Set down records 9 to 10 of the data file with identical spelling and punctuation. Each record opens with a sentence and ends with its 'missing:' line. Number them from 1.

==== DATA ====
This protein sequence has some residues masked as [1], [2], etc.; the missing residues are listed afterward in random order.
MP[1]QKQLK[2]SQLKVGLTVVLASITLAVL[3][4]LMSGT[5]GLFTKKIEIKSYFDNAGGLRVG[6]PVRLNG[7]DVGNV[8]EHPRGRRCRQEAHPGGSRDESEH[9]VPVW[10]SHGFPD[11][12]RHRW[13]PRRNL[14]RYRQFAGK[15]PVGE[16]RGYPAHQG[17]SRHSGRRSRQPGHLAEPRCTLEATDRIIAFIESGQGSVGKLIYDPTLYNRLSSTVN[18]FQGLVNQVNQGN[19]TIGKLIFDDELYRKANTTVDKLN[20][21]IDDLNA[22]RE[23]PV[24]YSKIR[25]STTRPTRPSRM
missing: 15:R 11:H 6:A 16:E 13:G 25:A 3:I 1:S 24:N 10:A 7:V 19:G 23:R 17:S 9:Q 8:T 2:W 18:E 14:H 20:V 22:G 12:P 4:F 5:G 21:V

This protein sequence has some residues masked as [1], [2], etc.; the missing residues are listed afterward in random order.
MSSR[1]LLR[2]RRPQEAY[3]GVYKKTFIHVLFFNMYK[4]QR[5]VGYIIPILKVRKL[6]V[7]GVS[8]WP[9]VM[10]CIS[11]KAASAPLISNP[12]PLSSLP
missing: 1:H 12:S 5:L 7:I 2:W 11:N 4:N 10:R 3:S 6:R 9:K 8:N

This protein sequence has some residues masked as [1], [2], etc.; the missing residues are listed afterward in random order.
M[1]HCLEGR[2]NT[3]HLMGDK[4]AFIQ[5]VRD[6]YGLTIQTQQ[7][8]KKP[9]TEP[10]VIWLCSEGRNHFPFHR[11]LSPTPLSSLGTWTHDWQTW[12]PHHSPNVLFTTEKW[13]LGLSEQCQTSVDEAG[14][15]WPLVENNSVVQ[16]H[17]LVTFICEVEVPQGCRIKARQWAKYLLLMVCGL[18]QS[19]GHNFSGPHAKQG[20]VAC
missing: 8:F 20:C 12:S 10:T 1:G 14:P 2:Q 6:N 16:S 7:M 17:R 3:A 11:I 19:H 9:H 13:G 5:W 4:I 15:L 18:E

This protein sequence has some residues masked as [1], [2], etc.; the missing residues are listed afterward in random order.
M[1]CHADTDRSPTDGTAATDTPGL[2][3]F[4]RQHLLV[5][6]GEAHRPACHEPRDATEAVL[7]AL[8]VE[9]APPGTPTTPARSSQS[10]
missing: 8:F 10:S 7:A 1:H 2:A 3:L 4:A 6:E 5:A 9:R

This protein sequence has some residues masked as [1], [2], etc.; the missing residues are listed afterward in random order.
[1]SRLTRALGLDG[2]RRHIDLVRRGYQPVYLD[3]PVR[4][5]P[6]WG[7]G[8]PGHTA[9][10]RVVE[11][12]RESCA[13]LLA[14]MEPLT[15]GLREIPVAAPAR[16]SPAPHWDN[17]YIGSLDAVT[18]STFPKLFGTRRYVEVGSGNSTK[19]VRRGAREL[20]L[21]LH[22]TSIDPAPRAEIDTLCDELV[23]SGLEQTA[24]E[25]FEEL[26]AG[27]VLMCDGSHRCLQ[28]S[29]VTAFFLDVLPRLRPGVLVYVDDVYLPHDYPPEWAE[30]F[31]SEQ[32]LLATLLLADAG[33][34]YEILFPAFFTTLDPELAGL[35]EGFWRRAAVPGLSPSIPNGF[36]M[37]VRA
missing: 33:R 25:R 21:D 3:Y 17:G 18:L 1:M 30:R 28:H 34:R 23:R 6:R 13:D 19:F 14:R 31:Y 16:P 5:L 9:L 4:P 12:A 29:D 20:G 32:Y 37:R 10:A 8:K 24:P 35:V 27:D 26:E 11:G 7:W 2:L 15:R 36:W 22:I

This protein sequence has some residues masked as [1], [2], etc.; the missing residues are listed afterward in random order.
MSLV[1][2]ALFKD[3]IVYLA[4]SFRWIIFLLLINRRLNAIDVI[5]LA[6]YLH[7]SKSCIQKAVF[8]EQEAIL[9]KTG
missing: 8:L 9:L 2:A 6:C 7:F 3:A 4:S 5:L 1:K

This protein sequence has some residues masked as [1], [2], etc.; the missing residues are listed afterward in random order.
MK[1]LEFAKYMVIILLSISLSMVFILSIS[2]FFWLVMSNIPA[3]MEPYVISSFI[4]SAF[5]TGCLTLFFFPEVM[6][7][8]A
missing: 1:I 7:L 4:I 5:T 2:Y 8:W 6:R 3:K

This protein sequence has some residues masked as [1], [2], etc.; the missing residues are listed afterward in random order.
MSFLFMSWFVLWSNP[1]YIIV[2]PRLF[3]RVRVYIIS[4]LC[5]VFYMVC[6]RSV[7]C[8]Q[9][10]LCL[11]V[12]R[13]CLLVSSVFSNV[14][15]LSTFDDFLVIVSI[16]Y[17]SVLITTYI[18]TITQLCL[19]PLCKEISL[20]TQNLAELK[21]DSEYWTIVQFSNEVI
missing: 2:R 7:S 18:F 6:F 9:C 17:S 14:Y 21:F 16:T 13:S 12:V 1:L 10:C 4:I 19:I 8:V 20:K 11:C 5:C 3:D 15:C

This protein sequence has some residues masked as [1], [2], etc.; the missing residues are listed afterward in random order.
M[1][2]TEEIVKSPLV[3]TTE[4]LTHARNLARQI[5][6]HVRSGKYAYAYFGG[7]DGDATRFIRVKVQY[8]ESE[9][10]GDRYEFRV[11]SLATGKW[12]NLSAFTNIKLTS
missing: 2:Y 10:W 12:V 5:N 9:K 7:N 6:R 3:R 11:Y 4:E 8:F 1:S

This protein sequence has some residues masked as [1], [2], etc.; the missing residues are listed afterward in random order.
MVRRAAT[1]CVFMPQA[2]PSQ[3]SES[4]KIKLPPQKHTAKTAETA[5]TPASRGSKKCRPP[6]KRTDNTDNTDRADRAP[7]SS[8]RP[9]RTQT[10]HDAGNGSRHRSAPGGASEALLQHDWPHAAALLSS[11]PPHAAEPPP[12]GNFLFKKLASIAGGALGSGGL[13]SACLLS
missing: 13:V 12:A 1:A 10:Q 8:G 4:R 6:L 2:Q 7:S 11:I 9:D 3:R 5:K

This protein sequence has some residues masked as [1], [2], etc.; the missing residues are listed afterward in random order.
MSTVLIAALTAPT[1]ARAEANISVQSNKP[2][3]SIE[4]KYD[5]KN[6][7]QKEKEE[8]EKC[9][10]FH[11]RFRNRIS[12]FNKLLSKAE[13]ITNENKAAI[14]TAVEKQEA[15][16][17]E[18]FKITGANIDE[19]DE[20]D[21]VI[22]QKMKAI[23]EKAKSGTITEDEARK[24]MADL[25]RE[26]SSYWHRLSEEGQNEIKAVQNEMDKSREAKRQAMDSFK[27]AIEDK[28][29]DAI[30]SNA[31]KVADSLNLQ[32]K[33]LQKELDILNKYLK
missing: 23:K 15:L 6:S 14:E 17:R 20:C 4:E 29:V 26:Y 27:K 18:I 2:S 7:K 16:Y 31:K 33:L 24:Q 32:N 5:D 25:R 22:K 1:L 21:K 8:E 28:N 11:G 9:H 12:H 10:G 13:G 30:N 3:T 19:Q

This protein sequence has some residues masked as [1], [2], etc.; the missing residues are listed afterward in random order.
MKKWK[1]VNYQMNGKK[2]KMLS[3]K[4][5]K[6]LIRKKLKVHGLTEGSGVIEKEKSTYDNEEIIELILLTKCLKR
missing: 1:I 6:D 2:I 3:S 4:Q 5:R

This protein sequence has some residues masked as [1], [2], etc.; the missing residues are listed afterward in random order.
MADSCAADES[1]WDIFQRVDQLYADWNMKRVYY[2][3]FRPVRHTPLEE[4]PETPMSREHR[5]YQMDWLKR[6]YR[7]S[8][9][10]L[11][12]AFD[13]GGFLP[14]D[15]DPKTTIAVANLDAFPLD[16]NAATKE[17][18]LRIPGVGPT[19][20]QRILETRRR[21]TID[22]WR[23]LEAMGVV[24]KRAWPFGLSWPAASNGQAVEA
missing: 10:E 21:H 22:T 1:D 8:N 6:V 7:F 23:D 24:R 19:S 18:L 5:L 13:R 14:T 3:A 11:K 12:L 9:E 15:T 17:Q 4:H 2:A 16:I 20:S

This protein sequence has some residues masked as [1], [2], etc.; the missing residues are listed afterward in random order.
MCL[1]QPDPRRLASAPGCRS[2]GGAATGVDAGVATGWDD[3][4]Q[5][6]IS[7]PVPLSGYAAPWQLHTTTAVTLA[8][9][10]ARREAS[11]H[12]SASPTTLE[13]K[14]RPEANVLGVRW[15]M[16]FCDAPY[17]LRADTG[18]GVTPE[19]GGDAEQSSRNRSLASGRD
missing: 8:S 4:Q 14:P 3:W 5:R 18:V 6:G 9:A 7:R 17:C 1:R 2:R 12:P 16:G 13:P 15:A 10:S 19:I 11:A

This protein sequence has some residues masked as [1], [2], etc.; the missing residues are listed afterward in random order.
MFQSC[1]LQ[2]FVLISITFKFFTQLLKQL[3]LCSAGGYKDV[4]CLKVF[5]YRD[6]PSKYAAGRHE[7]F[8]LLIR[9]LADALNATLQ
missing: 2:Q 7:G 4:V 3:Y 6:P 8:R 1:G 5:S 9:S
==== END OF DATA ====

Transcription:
This protein sequence has some residues masked as [1], [2], etc.; the missing residues are listed afterward in random order.
M[1][2]TEEIVKSPLV[3]TTE[4]LTHARNLARQI[5][6]HVRSGKYAYAYFGG[7]DGDATRFIRVKVQY[8]ESE[9][10]GDRYEFRV[11]SLATGKW[12]NLSAFTNIKLTS
missing: 2:Y 10:W 12:V 5:N 9:K 7:N 6:R 3:R 11:Y 4:E 8:F 1:S

This protein sequence has some residues masked as [1], [2], etc.; the missing residues are listed afterward in random order.
MVRRAAT[1]CVFMPQA[2]PSQ[3]SES[4]KIKLPPQKHTAKTAETA[5]TPASRGSKKCRPP[6]KRTDNTDNTDRADRAP[7]SS[8]RP[9]RTQT[10]HDAGNGSRHRSAPGGASEALLQHDWPHAAALLSS[11]PPHAAEPPP[12]GNFLFKKLASIAGGALGSGGL[13]SACLLS
missing: 13:V 12:A 1:A 10:Q 8:G 4:R 6:L 2:Q 7:S 11:I 9:D 3:R 5:K